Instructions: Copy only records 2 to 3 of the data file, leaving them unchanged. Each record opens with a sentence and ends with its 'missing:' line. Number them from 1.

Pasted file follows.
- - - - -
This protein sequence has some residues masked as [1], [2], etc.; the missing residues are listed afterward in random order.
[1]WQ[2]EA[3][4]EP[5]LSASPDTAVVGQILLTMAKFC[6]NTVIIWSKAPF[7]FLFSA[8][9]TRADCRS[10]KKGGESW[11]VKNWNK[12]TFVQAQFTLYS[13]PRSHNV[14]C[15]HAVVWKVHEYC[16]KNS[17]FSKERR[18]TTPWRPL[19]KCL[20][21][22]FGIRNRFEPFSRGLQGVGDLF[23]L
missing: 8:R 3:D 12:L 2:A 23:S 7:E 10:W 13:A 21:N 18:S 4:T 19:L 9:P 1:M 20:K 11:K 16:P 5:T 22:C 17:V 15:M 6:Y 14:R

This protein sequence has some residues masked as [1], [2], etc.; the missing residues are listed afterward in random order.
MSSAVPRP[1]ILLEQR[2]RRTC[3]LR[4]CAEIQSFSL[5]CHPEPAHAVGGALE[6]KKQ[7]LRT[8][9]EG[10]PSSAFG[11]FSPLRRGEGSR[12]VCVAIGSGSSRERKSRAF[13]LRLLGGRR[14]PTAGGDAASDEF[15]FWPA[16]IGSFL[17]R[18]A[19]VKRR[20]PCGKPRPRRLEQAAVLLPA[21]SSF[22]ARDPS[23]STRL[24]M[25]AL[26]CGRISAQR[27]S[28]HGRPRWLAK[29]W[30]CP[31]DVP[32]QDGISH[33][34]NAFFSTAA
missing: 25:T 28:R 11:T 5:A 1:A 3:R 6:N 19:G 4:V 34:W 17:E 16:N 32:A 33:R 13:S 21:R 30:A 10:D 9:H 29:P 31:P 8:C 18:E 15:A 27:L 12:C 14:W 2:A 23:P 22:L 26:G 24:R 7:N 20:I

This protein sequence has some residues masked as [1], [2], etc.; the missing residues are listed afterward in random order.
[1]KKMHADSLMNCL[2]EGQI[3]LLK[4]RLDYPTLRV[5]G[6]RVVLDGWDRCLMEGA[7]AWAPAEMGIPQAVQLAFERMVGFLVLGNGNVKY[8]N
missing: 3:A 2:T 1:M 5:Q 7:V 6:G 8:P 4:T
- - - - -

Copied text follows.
This protein sequence has some residues masked as [1], [2], etc.; the missing residues are listed afterward in random order.
MSSAVPRP[1]ILLEQR[2]RRTC[3]LR[4]CAEIQSFSL[5]CHPEPAHAVGGALE[6]KKQ[7]LRT[8][9]EG[10]PSSAFG[11]FSPLRRGEGSR[12]VCVAIGSGSSRERKSRAF[13]LRLLGGRR[14]PTAGGDAASDEF[15]FWPA[16]IGSFL[17]R[18]A[19]VKRR[20]PCGKPRPRRLEQAAVLLPA[21]SSF[22]ARDPS[23]STRL[24]M[25]AL[26]CGRISAQR[27]S[28]HGRPRWLAK[29]W[30]CP[31]DVP[32]QDGISH[33][34]NAFFSTAA
missing: 25:T 28:R 11:T 5:A 1:A 3:R 6:N 19:G 4:V 34:W 17:E 16:N 32:A 33:R 13:S 21:R 30:A 10:D 9:H 29:P 31:P 8:C 18:E 15:A 27:L 12:C 14:W 2:A 23:P 22:L 26:G 24:R 7:N 20:I

This protein sequence has some residues masked as [1], [2], etc.; the missing residues are listed afterward in random order.
[1]KKMHADSLMNCL[2]EGQI[3]LLK[4]RLDYPTLRV[5]G[6]RVVLDGWDRCLMEGA[7]AWAPAEMGIPQAVQLAFERMVGFLVLGNGNVKY[8]N
missing: 3:A 2:T 1:M 5:Q 7:V 6:G 8:P 4:T